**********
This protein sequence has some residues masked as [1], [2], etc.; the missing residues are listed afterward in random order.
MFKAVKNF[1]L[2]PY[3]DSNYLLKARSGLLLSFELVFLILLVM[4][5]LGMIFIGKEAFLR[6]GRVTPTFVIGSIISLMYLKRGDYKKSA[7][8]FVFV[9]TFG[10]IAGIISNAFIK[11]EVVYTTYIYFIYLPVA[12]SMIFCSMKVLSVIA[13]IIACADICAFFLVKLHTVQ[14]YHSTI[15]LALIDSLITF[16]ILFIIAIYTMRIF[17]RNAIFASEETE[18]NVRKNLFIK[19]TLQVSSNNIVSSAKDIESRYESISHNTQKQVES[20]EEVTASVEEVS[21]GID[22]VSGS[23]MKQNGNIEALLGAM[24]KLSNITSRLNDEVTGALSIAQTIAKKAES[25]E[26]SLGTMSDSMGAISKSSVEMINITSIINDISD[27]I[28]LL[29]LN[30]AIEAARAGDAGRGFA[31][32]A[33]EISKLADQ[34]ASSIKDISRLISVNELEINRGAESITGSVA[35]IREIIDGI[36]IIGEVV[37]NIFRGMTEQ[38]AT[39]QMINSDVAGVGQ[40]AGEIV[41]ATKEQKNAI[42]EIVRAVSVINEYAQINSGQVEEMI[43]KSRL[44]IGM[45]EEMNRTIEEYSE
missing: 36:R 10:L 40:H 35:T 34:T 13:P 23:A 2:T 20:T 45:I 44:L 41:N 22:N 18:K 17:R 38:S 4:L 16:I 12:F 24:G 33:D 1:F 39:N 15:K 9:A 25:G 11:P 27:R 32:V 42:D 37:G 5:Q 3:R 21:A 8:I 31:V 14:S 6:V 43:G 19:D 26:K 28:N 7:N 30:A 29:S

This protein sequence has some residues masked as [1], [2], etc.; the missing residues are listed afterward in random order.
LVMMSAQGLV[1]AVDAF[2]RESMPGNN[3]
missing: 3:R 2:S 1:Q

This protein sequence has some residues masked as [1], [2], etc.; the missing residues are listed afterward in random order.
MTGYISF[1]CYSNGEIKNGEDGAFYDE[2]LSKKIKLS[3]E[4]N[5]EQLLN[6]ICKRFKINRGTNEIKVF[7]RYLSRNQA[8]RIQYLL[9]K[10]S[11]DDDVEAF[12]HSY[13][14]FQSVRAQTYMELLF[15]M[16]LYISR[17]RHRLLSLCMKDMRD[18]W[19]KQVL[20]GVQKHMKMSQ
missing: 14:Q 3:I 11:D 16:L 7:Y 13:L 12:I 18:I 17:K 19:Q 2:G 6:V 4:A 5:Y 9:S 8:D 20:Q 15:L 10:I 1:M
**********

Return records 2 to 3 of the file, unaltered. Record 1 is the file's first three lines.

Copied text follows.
This protein sequence has some residues masked as [1], [2], etc.; the missing residues are listed afterward in random order.
LVMMSAQGLV[1]AVDAF[2]RESMPGNN[3]
missing: 3:R 2:S 1:Q

This protein sequence has some residues masked as [1], [2], etc.; the missing residues are listed afterward in random order.
MTGYISF[1]CYSNGEIKNGEDGAFYDE[2]LSKKIKLS[3]E[4]N[5]EQLLN[6]ICKRFKINRGTNEIKVF[7]RYLSRNQA[8]RIQYLL[9]K[10]S[11]DDDVEAF[12]HSY[13][14]FQSVRAQTYMELLF[15]M[16]LYISR[17]RHRLLSLCMKDMRD[18]W[19]KQVL[20]GVQKHMKMSQ
missing: 14:Q 3:I 11:D 16:L 7:Y 13:L 12:I 18:I 17:K 19:Q 2:G 6:V 4:A 5:Y 9:S 8:D 20:Q 15:L 10:I 1:M